Dave Scott is a “low church” / evangelical / non-denominational Protestant, who is a good friend. We had this casual and enjoyable chat today on my Facebook page. His words will be in blue.
We’re saying that grace and faith save and that works are intrinsically part of that faith.
I wouldn’t disagree with that Dave … there is undoubtedly a dynamic between faith and works which self-justifiers on either ‘side’ try to split and then gainsay.
I’ve always taken the Protestant emphasis to be on whether we can earn salvation not whether we are entrusted to maintain, in whatever measure we are able, salvation.
I think a true Protestant view, on that matter, should be expressed in the utmost humility – because of what it is trying to express … and not wielded arrogantly or aggressively.
Someone asked me yesterday about Luther adding “alone” to “faith” in his Bible. I said it’s an overblown issue that I don’t spend time arguing about, so that I didn’t have a paper about it. And I have papers about everything!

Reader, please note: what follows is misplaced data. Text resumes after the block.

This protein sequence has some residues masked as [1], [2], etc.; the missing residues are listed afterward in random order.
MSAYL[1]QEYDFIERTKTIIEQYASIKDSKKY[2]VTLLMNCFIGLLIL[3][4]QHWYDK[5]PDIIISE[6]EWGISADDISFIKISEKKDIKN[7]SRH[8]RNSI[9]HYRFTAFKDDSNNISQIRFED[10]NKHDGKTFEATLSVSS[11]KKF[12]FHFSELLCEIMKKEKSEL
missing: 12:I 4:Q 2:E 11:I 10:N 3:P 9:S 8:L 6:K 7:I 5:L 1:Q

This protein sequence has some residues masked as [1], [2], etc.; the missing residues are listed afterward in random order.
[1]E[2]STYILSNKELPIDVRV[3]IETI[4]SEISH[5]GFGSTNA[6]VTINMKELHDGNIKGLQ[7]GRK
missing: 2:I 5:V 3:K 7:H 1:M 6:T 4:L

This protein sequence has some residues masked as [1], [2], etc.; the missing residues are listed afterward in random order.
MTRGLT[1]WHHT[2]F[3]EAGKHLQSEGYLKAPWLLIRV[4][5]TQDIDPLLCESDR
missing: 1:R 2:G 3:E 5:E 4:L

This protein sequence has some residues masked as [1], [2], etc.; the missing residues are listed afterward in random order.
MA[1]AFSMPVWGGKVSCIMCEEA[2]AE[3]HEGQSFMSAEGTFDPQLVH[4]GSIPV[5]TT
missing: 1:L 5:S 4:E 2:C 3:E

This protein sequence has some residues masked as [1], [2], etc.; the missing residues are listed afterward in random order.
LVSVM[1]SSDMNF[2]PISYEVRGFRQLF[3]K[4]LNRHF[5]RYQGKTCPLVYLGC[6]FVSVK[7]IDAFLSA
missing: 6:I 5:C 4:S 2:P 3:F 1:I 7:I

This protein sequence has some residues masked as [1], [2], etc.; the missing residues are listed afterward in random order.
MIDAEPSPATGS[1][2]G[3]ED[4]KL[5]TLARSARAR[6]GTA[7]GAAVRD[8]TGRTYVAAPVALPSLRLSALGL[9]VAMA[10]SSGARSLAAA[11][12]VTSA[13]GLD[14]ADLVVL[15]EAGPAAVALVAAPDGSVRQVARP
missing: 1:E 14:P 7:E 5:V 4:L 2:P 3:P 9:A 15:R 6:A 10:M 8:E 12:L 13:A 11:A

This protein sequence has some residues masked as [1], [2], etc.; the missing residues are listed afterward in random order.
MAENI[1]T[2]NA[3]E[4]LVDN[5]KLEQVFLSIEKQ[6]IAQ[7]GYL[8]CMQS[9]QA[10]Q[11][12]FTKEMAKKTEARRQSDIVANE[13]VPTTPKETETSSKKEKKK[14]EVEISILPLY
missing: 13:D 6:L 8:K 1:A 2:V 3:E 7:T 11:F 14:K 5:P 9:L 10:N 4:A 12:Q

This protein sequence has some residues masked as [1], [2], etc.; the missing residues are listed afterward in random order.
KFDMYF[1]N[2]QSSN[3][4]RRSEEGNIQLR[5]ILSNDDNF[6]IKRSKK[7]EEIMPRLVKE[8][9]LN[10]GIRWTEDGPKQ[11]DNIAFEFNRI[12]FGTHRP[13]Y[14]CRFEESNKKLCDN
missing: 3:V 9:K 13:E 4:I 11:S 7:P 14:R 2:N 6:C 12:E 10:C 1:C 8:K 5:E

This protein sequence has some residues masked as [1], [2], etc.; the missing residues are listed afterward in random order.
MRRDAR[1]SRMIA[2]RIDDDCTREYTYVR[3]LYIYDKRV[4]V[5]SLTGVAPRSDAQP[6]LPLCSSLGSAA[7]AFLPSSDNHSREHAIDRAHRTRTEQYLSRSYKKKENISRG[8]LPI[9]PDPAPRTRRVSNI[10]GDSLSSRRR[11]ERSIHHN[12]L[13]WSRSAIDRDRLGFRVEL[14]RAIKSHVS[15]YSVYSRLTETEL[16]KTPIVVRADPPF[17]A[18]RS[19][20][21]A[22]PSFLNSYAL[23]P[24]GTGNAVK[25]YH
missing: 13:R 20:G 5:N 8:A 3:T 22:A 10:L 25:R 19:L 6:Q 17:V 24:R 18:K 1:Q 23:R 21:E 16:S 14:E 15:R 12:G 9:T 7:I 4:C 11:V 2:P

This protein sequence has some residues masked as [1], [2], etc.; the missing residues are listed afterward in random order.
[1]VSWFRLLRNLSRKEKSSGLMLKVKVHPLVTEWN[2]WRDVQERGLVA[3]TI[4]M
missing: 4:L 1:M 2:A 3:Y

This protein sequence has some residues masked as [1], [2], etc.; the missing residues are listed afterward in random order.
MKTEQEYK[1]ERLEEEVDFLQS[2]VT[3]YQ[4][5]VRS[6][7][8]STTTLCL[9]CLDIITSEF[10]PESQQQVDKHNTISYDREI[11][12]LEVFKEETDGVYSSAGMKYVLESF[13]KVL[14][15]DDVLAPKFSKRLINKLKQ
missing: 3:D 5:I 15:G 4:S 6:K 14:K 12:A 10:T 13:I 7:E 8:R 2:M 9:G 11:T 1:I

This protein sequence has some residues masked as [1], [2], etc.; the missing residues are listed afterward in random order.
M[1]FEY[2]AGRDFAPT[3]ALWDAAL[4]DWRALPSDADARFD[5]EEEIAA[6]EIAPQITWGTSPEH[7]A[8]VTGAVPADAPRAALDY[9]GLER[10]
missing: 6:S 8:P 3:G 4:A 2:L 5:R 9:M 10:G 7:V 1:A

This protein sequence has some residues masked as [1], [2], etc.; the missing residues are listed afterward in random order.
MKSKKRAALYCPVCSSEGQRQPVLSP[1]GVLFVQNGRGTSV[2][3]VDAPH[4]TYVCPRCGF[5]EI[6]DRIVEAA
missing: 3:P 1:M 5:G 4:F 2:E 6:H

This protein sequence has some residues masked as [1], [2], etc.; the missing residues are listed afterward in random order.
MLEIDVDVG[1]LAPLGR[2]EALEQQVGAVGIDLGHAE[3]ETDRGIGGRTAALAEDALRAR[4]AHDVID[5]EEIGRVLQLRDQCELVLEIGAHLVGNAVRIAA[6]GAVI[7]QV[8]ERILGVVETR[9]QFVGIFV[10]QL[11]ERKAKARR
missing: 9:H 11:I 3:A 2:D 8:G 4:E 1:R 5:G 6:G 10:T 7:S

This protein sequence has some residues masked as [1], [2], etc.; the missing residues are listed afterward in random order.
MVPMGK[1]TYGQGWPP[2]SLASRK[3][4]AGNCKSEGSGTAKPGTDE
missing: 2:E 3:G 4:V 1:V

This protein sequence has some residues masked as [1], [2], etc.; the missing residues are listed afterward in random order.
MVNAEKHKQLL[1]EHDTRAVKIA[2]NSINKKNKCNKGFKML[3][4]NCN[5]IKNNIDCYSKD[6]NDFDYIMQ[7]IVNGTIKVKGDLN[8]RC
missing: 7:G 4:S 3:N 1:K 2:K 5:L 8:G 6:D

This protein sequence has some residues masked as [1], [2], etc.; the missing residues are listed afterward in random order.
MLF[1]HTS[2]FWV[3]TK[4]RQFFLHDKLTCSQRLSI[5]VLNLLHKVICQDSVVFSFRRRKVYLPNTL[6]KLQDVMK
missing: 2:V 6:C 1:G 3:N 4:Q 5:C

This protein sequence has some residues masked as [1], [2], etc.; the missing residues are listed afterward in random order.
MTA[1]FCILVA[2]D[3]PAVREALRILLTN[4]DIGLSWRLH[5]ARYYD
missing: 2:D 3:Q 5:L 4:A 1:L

Both sides believe that we’re saved by grace alone and that good works are an essential, required part of the Christian life.
Amen to that!
On that basis, there could be these big agreements on justification.
So, despite our differences, why don’t we just go and produce ‘good fruit’?
That would be nice. I’m all for that.
What is important, for me, is that the person found Christ and Him using whatever denomination as a means of His Grace.
Yes; I consider this a pretty good, thoughtful Protestant ecumenical outlook. Basically the “mere Christianity” approach . . .
My son Matthew, e.g., has some great Protestant friends in a family. The father is a Baptist pastor and a Muslim convert got baptized in his church and Matthew went to the service. We rejoice in that. A Muslim became a regenerated Christian. Of course, we believe that happened, whereas the pastor thinks it was just mere symbolism.
They could be in some sense, but for the vast majority of Christians, baptism must come very soon; ASAP, in fact. This is but one example of the issues that immediately come up in a theoretical joint street witnessing scenario. You can just do “mere Christianity”: but we can’t honestly do that, if it goes into a certain depth. We can’t simply ignore sacraments and saints and transubstantiation, etc.
We can do the initial witnessing together, but then it’ll split eventually. It can be friendly but there are still differences to be grappled with.